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I have a Windows-based machine that cannot have anti-virus installed due to the performance impact that would have on the machine's role as the controller in a live radio studio mixing console. This setup is a commercially available system not one I am building myself.

I believe the question has value beyond the application in broadcast radio, for other domains that need deterministic real-time performance - or as close to that as possible.

I have found anti-virus software can use a significant amount of CPU-cycles/processing power particularly when updating virus definitions and then installing them. In fact I've observed machines lock-up/freeze for several seconds why the definitions are updated following their download.

The expected slow-down/freezing during anti-virus updates is unacceptable in a radio studio environment as it would result in unresponsiveness of the console, resulting in "dead air" - silence on air and a bewildered presenter. Ant-virus updates occur as soon as they are made available and its preferable to install them as soon as possible but this is unpredictable.

The machine needs to be connected the internet so that:

  • Remoting: it can be controlled remotely using VNC for station management or some presenters working from home
  • Streaming: it can stream the broadcast to an off-site internet radio streaming server for internet -based listeners
  • FTP: it can accept files, e.g. pre-recorded radio shows, reports, music for automated playout or use in a live show. Also for logging presenter output, for download by station management for review
  • Local Networking with other on-site studio machines and office machines that are connected to the internet

Presenters will not use a web-browser or email on this machine, they use another machine. So the need for internet is for essential management reasons.

So I propose to connect it to the internet, without anti-virus installed and Windows Updates to be scheduled manually at off-peak times, via another machine that filters traffic and scans it for viruses. How could this be done?

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I honestly can't see this getting infected even if you just stick it online without doing anything else. – Phoshi Jan 10 '10 at 15:34
Thanks everyone for the useful answers - I've read through most. When I have some more time I'll finish reading through and investigate your suggestions further and follow up back here with an accepted answer. For the time being - thankyou! – therobyouknow Jan 12 '10 at 13:01
up vote 5 down vote accepted

I would use a hardware firewall to protect the machine from both the Internet access and intranet access. I hardware firewall will give you reliability and speed.

I would start with the machine having all the traffic blocked and then only allow those IP address, ports, protocols and directions that are needed for it to work. For example, if there will be no web surfing, then I wouldn't add a rule to open port 80 out. If you have a remote administrator, I would allow the ports for VNC in from their IP address. The same for FTP. This way if you aren't talking from the right IP address you are blocked. Also, if someone tries to go out on the machine and check their email they are blocked.

I would also set these rules up for the rest of the intranet. I would only create rules to allow communication to those computers/ports/protocols needed. This way if a machine on the intranet gets compromised, it will have a harder time to spread to the unprotected machine.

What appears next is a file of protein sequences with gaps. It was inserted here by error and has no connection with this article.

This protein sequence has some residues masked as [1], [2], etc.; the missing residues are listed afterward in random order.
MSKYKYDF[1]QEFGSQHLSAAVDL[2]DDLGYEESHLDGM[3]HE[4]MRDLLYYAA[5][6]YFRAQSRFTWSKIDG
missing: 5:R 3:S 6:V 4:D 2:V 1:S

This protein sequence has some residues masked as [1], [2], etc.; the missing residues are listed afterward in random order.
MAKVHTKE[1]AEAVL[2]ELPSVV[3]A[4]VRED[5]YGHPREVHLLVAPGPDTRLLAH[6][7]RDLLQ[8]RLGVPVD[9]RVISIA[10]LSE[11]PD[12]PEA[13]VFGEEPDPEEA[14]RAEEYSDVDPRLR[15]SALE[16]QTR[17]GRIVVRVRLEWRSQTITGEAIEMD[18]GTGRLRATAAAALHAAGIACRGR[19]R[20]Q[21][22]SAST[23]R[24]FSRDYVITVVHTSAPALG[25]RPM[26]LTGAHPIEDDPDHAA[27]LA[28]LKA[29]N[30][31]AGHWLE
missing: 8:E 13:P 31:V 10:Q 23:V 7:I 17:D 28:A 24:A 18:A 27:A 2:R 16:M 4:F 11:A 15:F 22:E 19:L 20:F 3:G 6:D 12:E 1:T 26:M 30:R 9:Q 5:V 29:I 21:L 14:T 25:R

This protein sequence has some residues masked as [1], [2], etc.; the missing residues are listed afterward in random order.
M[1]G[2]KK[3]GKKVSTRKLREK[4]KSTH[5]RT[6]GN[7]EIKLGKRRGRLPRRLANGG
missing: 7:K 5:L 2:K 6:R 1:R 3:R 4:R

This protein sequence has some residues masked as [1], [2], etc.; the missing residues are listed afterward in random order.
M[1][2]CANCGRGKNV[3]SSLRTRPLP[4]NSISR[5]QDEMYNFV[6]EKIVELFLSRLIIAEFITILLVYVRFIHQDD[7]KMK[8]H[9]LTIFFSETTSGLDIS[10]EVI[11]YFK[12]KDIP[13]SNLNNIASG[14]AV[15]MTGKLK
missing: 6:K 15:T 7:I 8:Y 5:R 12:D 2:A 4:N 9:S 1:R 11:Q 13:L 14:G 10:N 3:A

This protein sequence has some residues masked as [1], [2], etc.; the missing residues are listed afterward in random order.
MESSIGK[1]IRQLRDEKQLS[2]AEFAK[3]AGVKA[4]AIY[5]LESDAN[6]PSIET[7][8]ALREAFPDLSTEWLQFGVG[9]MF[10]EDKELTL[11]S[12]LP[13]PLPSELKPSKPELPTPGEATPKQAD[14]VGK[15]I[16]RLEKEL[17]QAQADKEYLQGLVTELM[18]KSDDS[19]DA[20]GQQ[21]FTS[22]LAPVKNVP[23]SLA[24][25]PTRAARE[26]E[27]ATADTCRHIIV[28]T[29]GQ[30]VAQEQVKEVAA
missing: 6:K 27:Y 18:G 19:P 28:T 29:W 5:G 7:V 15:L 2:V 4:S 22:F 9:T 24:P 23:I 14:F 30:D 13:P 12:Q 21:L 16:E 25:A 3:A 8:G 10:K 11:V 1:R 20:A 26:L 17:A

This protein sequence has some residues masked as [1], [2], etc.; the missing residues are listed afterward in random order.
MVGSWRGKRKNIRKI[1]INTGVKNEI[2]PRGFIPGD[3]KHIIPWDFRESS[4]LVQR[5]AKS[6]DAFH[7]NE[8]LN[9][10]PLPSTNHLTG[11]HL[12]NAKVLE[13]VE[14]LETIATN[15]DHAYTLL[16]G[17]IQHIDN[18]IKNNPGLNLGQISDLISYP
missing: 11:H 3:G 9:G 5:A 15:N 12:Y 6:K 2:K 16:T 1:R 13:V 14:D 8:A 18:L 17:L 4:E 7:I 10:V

Basically, this machine would be in a DMZ configuration.

I would also run Spybot Search & Destroy and SpywareBlaster and immunize the machine. There is no real time cost to this because it isn't a scan, but just a configuration setting. All this does is basically blacklist ActiveX controls and bad sites in the Hosts file. This can prevent a machine from being infected by preventing some bad things from being executed. Of course, you would have to allow via the hardware firewall the ability for the machine to update. You can do this manually or white list those sites.

The firewall you choose should be able to alert you of problems. I would flag some rules to see if anyone is attempting to do anything they shouldn't (i.e. checking email, surfing the web, someone attempting access to the FTP port (especially if left on the default ports)). I use a Zywall which has all the above features, but there are many companies. One thing you should consider is hardware firewall have specifications on throughput. You want to get a firewall that can process the information fast enough.

The remote users could also VPN in to some firewalls, that way you don't have to publicly expose some things like VNC or FTP.

Also, some VNC software will allow you to use certificates to authenticate. This could help because it will allow better security because no username/password to guess and the end user could run the software and it would just work (less for the end user to remember). If not, I recommend using Keepass and having it generate a high entropy password that would be difficult for machines to break.

I hope these tips help.

(Also, because this is a business critical machine, I would image the system so if something did happen, you could get back to a known good state.)

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+1 I think this maybe the accepted answer. Though I forgot to say I have limited budget and probably couldn't afford a router-based solution. I'll read all of the answers and do some further reseach and then follow up. – therobyouknow Jan 12 '10 at 12:54
If budget is tight, with an old PC you may be able to use something like SmoothWall, but I suggested hardware because speed and reliability. That said, we all must live in our budget and perhaps a software firewall will work. If you can get some time to test before production that always helps, but sometimes we aren't given that either. Good luck. – Scott McClenning Jan 12 '10 at 16:54
I've accepted this answer because it is most comprehensive, includes budget considerations and makes a good point about imaging the hard drive. Also, other posters here have given answers that are not mentioned here so I have credited them with upping their scores. Thanks everyone. – therobyouknow Jan 13 '10 at 16:53
I would add a bit stronger warning to the above answer, absolutely no blanket allow rules. Deny all, and allow traffic one IP+port+protocol combination at a time. No taking shortcuts with wildcards. – Stephanie Aug 22 '14 at 21:01

A computer that's isolated enough from the network can't be infected.